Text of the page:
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Types of Recognition in the Workplace

As soon as your startup hires its first employee, you need to start thinking about how you are going to show your appreciation to your workforce.

Often, small businesses and startups attract talent who are internally motivated to perform, but even the most passionate and ambitious workers need their effort and achievements to be recognized by their business leaders.

Unseen and unheard, talent will search elsewhere for jobs where they are more likely to feel valued, leaving your startup without the support it needs to grow.

If you are in the process of determining what kind of recognition your workforce needs, you might consider the following options:

Reasons for Recognition

Recognition should always be relevant to an employee’s effort or achievement. Thus, it is imperative that you understand your reasons for supplying recognition before you determine which type of recognition is best. Some common reasons for recognition in the workplace include:

Performance

When an employee consistently reaches or exceeds the goals you set for them, you need to show your appreciation for their commitment to the success of your organization.

Additionally, when employees complete projects while effectively meeting the standards set by you, their project leaders, or your clients, they deserve performance-based recognition.

Effort

Every workplace should have a recognition program in place to track employee effort and provide timely rewards. Often, effort-based recognition does not come after the completion of a project but in the middle of one, as workers demonstrate their commitment to reaching established goals.

Milestones

Employment milestones should always be celebrated. Some examples of milestones to recognize in the workplace include:

  • An employees’ first day
  • An employee’s work anniversary
  • Employee birthdays
  • Employee appreciation days

Values

Every organization has values, whether they are expressly stated or not. Employees who internalize company values and use them to guide the way they behave inside and outside the workplace should be recognized and rewarded for their commitment to the business brand.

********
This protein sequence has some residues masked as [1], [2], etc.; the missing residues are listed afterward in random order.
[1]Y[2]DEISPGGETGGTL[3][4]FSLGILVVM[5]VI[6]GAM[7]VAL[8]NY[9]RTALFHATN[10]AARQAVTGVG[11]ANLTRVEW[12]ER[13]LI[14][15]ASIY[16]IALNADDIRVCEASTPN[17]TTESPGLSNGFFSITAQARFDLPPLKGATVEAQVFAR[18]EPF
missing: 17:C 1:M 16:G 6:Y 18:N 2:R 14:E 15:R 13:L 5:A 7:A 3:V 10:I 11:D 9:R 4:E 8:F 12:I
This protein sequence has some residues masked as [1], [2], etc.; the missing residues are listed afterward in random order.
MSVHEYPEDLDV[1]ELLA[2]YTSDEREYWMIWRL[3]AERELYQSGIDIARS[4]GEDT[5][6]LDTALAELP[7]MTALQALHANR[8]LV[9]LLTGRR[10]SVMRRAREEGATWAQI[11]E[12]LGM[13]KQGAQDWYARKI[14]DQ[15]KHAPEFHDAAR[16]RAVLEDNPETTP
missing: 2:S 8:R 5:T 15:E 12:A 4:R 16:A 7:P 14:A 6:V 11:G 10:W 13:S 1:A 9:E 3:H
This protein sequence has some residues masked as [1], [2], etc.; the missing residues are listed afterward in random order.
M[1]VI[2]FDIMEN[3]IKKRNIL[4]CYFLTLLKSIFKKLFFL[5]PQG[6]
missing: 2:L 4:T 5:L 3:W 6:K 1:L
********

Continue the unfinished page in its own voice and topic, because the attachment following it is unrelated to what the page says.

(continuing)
Values-based recognition can have a significant impact on workforce morale; one study found that 93 percent of employees found more meaning in their work with a values-based recognition program in place.

With these reasons for recognition in mind, you can start considering the best type of recognition to apply to each employee and team situation.

Structured vs. Unstructured Recognition

The structure (or lack thereof) of a recognition program can give employees and business leaders some assistance in understanding when and to what degree praise should be given. A structured recognition program comes in intervals that team members can rely on, and structured praise tends to be scarce and thus carry significant weight.

An example of structured recognition is an Employee of the Month award or a Years of Service award, both of which should come with some significant gift. In contrast, unstructured recognition is provided much more frequently and with much less formality.

Though unstructured recognition can be inexpensive, it is no less critical to the success of an organization. Still, it is possible to supply too much praise, so you need to be intentional with unstructured recognition.

Verbal vs. Written Appreciation

Verbal, or spoken, recognition is praise that is shared out loud, while written appreciation can come in the form of a card, an email, a social media post, and more.

Verbal appreciation is excellent for quick, unstructured praise, but it is equally important for formal speeches in an employee’s honor. In contrast, written appreciation is ideal for recognition that needs staying power, as a worker can return to read the praise again and again.

Public vs. Private Praise

There are advantages and disadvantages to both public and private praise. For example, private praise is less destructive of intrinsic motivation, and it helps provide comforting recognition to shy and introverted employees.

However, public praise allows the team to understand the expectations of business leaders and celebrate accomplishments as a community. Public praise is most often performed in structured ceremonies, but it is possible to provide unstructured public praise at integral times.

You need to get into the habit of recognizing the work your employees put into your business to ensure mutual success. By understanding the reasons driving recognition and the types of recognition you can offer, you can ensure your workforce feels supported and motivated to do their best.

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